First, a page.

This paragraph seems a bit out of place:

"This type of AJAX architecture should not be confused with (XDR) XDomainRequest which is a lightweight form of the XMLHttpRequest design by Microsoft which doesn't utilize XML-RPC."

because XMLHttpRequest doesn't use XML-RPC either, and it's not mentioned anywhere else in the article or in the citation for that Microsoft API. Perhaps I'm missing something though, so leaving it for someone who knows more about this stuff than me. --Qef (talk) 12:08, 10 July 2009 (UTC)

Correct. XDomainRequest and XMLHttpRequest are for sending requests and receiving responses through protocols (for XMLHttpRequest, specifically the HTTP and HTTPS protocols as defined by W3C). XML-RPC is a way to structure requests and responses using XML for creating language-independent communication between applications through protocols. XMLHttpRequest does not even require XML. The XML in "XMLHttpRequest" is not referring to the request Content-Type or the response Content-Type, only the fact that if the response is an Internet media type for XML, it should be parsed into a DOM Document object automatically. And even if it was an XML response, I don't believe (and could ever imagine) any user agents implemented a version of XMLHttpRequest that searches for and handles XML-RPC in the response automatically, too.
To clarify what XDomainRequest really is, it is a wrapper/object in IE8 which implements the interfaces of the XMLHttpRequest object with additional support for cross-domain requests and progress events. Similar features are planned for the XMLHttpRequest object itself in the level 2 specification, which is still a working draft, as is the level 1 specification still...
Good spot on that, Qef. I'd like to know what the person that wrote that meant by it/was referring to. --Quilokos (talk) 23:28, 10 July 2009 (UTC)

Referencitis[edit]

First time I am reading the article and I notice that the "HTTP request" section has been tagged as having no reference. Looking through the history, the revision this has been done is "10:38, 1 October 2010 Mabdul". Although I can understand that two citations aren't much for that amount of text, a better thing to do would have been to look for references where you thought they would have been useful. I've been observing a tendency to flag things instead of contributing. If people have enough knowledge to flag, I'm expecting that they also have enough knowledge to correct things too. Otherwise, what I've learnt today on this article wouldn't have been available to me. There should be a middle ground between flagging and leaving, and contributing. — Preceding unsigned comment added by Amenel (talkcontribs)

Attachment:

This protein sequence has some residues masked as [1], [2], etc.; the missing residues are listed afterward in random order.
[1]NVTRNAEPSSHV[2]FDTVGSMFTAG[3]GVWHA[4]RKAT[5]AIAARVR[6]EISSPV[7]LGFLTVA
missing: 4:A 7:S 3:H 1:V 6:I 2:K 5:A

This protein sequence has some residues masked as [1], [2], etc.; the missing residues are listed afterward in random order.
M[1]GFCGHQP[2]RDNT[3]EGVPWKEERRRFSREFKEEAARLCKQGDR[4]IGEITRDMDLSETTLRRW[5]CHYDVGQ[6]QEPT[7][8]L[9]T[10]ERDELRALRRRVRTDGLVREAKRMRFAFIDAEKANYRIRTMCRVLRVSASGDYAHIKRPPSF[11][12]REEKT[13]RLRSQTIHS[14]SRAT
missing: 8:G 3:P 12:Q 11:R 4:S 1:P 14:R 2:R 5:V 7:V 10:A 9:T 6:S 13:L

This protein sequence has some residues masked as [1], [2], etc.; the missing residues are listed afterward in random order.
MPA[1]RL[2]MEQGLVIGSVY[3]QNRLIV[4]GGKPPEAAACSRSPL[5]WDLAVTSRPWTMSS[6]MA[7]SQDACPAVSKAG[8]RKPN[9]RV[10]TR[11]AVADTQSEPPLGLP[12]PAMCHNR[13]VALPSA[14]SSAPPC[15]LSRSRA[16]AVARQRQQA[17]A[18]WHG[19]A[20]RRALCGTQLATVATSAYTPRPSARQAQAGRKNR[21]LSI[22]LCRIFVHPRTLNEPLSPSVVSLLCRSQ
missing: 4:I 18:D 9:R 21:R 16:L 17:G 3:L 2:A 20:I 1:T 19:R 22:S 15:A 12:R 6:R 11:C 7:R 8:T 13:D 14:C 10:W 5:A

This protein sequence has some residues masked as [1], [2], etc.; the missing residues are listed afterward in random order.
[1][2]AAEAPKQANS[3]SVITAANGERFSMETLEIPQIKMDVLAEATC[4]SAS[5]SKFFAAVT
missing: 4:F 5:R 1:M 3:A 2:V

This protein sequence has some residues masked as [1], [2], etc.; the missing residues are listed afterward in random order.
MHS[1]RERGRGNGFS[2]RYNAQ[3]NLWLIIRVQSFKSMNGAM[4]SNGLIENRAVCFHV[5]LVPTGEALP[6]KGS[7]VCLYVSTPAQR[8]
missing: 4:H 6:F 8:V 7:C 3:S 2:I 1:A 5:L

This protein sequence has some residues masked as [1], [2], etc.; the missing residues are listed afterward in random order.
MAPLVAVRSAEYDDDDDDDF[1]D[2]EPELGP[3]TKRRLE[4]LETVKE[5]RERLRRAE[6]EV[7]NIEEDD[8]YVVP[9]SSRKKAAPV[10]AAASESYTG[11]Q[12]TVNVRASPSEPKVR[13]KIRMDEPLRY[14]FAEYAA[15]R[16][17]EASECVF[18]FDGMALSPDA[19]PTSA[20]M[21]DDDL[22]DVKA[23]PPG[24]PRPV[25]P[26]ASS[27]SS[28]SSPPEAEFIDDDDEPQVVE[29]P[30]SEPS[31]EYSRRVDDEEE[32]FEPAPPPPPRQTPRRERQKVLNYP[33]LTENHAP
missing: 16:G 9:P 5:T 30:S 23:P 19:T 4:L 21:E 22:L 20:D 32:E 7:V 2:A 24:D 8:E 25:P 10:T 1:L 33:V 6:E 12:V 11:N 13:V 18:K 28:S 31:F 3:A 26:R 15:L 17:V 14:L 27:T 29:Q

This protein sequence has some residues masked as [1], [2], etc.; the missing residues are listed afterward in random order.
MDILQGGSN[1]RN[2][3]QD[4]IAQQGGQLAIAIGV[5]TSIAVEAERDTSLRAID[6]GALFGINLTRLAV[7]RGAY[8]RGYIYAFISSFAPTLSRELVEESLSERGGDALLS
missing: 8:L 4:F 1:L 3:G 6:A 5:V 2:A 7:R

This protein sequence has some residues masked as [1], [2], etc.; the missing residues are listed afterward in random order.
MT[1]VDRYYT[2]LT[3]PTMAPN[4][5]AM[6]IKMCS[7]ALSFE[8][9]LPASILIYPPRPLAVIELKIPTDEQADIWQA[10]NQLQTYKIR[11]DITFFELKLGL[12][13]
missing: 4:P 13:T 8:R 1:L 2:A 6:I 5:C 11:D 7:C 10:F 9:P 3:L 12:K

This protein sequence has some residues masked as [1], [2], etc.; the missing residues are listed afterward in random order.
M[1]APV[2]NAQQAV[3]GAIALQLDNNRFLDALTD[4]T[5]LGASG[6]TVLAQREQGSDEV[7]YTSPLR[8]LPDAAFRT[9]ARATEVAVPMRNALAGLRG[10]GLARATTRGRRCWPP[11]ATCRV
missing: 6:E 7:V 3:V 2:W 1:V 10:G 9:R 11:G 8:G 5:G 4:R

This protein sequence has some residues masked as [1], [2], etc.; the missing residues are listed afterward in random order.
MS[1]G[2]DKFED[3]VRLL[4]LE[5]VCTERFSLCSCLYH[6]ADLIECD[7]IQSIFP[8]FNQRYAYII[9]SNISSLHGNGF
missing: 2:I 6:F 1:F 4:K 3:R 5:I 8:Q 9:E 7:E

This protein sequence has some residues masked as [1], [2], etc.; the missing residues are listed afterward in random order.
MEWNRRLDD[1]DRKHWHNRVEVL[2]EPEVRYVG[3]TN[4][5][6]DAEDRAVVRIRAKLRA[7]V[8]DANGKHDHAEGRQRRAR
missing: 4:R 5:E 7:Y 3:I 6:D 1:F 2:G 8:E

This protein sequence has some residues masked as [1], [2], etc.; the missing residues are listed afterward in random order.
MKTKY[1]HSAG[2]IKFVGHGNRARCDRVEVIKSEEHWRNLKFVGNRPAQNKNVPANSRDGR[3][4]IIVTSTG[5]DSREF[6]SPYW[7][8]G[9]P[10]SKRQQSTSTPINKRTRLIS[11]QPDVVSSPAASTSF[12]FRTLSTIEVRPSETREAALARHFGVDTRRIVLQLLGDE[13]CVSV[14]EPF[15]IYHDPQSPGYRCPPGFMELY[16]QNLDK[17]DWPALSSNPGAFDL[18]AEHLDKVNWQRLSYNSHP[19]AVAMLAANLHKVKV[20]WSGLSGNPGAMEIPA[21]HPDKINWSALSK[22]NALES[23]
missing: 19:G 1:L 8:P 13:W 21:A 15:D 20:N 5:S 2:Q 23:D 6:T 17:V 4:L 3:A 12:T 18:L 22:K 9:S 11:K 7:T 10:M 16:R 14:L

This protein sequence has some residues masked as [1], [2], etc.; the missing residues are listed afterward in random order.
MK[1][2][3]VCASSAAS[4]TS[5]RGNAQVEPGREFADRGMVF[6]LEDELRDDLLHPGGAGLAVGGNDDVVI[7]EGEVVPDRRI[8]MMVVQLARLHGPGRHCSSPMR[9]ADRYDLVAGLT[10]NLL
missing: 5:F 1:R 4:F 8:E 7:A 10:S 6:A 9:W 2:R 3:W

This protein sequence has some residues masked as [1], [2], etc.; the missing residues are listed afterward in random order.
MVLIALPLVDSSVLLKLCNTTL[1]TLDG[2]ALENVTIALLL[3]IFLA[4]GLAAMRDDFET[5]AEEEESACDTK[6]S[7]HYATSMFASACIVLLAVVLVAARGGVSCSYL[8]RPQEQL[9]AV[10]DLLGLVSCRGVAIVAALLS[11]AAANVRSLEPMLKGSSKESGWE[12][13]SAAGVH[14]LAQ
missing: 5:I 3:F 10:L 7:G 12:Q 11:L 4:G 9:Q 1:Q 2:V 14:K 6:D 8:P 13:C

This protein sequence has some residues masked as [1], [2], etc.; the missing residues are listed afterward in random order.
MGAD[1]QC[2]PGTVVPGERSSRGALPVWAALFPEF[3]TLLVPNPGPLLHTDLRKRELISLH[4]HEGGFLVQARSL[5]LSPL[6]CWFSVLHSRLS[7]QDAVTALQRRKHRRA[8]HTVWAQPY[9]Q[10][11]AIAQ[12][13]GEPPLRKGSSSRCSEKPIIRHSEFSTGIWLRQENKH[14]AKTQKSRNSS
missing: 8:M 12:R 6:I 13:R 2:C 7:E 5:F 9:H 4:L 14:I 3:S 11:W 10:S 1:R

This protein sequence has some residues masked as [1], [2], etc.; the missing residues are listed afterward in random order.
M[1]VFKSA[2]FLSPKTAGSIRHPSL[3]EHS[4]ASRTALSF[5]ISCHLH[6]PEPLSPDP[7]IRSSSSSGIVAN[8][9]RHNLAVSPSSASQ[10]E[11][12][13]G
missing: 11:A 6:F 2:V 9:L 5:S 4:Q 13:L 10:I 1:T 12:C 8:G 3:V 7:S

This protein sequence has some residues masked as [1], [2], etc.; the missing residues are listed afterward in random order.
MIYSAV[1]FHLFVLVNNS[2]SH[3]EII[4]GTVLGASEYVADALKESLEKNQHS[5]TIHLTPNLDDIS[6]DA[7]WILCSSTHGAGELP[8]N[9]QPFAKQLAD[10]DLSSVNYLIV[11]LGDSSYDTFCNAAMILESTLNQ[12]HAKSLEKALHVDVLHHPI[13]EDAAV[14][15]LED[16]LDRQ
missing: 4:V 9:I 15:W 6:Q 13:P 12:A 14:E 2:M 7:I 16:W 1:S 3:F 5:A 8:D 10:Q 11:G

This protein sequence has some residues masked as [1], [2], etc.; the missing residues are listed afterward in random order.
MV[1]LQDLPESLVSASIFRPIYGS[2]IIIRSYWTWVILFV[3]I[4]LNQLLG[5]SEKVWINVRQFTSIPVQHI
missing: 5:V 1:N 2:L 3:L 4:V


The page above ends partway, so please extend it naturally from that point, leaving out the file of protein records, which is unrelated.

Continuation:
I can understand you're opinion and your concerns about only-tagging articles. For my defense I have to say that I'm working on really many articles simultaneous and my watchlist has since a few weeks over 600 pages! (ok, some may redirects I created) In many articles I'm constantly adding more references or expanding these articles. I have not the time to expand this article also. mabdul 14:04, 25 January 2011 (UTC)

The onreadystatechange event listener[edit]

This section contains flawed example code. It would be better to correct the code.

Specifically:

1) the code example shows the send method called before the callback event is defined; and

2) the text following the code discusses the effect of calling the send method before the open method (reversing the first two lines)

It would surely be better to include good code and, if there are inconsistencies between browsers when such code executes, discuss those inconsistencies, rather than the problems that might be caused by poorly written code.

Showing bad coding examples and then discussing what's wrong with them may be appropriate for an article about good and bad coding practices, but it's not appropriate here.

--DMcMPO11AAUK/Talk/Contribs 19:06, 15 April 2011 (UTC)

Neither limited to XML nor HTTP[edit]

The article portrays XMLHttpRequest as supporting http and https and XML and plain text. That's the way XMLHttpRequest was originally, but since then, it has evolved to a more generic scriptable URL fetch mechanism.

These days, at least the development versions of all major browsers support URL schemes beyond http: and https:. In particular, blob: URLs are supported, see http://dev.w3.org/2006/webapi/FileAPI/ for spec.

Response types beyond XML and plain text are supported. These days, HTML, byte buffer and JSON responses are supported, too. See: https://developer.mozilla.org/En/HTML_in_XMLHttpRequest http://dvcs.w3.org/hg/xhr/raw-file/tip/Overview.html https://bugzilla.mozilla.org/show_bug.cgi?id=707142 http://www.html5rocks.com/en/tutorials/file/xhr2/

I'm not making edits to the article myself, since my edits would probably get reverted as violating some Wikipedia policy against primary sources as I have implemented some of these features for Firefox/Gecko. Hsivonen (talk) 11:32, 5 February 2012 (UTC)